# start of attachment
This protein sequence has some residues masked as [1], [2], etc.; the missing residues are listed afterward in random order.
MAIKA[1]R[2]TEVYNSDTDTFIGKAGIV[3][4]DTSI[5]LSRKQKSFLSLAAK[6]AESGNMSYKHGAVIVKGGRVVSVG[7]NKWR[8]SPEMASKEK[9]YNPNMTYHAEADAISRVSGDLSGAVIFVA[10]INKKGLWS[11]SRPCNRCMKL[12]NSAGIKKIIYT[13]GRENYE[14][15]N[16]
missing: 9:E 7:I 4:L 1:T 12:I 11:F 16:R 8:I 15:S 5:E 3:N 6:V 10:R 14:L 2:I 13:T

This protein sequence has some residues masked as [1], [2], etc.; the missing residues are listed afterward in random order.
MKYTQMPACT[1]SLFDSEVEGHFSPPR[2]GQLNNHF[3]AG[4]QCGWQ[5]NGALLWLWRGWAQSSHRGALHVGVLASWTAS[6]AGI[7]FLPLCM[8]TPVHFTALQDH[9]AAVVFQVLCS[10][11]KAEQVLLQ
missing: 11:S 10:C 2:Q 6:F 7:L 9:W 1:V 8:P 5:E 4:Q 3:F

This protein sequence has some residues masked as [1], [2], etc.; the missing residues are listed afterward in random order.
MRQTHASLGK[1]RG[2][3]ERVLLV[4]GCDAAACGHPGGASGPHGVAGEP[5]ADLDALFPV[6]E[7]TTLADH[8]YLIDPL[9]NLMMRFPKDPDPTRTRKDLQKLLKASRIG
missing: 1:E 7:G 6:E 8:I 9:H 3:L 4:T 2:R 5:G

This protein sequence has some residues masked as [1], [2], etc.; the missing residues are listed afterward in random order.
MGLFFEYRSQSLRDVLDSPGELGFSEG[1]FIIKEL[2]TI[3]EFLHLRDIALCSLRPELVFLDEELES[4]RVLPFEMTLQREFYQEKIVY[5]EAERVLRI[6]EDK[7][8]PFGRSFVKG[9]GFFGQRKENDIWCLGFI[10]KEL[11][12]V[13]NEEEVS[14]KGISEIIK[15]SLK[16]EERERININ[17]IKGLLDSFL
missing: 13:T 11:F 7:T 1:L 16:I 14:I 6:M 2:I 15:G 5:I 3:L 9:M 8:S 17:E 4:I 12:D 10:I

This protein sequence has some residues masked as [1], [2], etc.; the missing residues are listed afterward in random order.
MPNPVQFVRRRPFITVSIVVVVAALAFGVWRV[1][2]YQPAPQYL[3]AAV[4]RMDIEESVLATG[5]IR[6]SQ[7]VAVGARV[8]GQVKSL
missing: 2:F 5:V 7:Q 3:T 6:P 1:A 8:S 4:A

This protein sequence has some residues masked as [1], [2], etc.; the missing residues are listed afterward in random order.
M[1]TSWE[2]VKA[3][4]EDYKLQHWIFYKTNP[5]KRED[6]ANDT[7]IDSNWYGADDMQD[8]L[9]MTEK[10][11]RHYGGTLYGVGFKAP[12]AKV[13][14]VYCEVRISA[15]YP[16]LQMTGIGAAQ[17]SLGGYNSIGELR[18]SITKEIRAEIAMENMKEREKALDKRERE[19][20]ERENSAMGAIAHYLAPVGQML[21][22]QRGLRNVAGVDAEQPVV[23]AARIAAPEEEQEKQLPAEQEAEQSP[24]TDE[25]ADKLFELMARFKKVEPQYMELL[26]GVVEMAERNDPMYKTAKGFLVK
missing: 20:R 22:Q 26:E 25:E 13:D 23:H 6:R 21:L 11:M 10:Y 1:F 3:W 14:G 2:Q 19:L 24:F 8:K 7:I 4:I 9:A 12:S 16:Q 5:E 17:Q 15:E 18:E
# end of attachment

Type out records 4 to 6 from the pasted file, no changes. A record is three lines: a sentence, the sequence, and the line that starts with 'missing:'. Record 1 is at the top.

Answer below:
This protein sequence has some residues masked as [1], [2], etc.; the missing residues are listed afterward in random order.
MGLFFEYRSQSLRDVLDSPGELGFSEG[1]FIIKEL[2]TI[3]EFLHLRDIALCSLRPELVFLDEELES[4]RVLPFEMTLQREFYQEKIVY[5]EAERVLRI[6]EDK[7][8]PFGRSFVKG[9]GFFGQRKENDIWCLGFI[10]KEL[11][12]V[13]NEEEVS[14]KGISEIIK[15]SLK[16]EERERININ[17]IKGLLDSFL
missing: 13:T 11:F 7:T 1:L 16:I 14:I 6:M 2:I 15:G 5:I 3:L 9:M 8:S 17:E 4:I 12:D 10:I

This protein sequence has some residues masked as [1], [2], etc.; the missing residues are listed afterward in random order.
MPNPVQFVRRRPFITVSIVVVVAALAFGVWRV[1][2]YQPAPQYL[3]AAV[4]RMDIEESVLATG[5]IR[6]SQ[7]VAVGARV[8]GQVKSL
missing: 2:F 5:V 7:Q 3:T 6:P 1:A 8:S 4:A

This protein sequence has some residues masked as [1], [2], etc.; the missing residues are listed afterward in random order.
M[1]TSWE[2]VKA[3][4]EDYKLQHWIFYKTNP[5]KRED[6]ANDT[7]IDSNWYGADDMQD[8]L[9]MTEK[10][11]RHYGGTLYGVGFKAP[12]AKV[13][14]VYCEVRISA[15]YP[16]LQMTGIGAAQ[17]SLGGYNSIGELR[18]SITKEIRAEIAMENMKEREKALDKRERE[19][20]ERENSAMGAIAHYLAPVGQML[21][22]QRGLRNVAGVDAEQPVV[23]AARIAAPEEEQEKQLPAEQEAEQSP[24]TDE[25]ADKLFELMARFKKVEPQYMELL[26]GVVEMAERNDPMYKTAKGFLVK
missing: 20:R 22:Q 26:E 25:E 13:D 23:H 6:R 21:L 11:M 10:Y 1:F 3:W 14:G 2:Q 19:L 24:F 8:K 7:I 4:I 9:A 12:S 16:Q 5:E 17:Q 15:E 18:E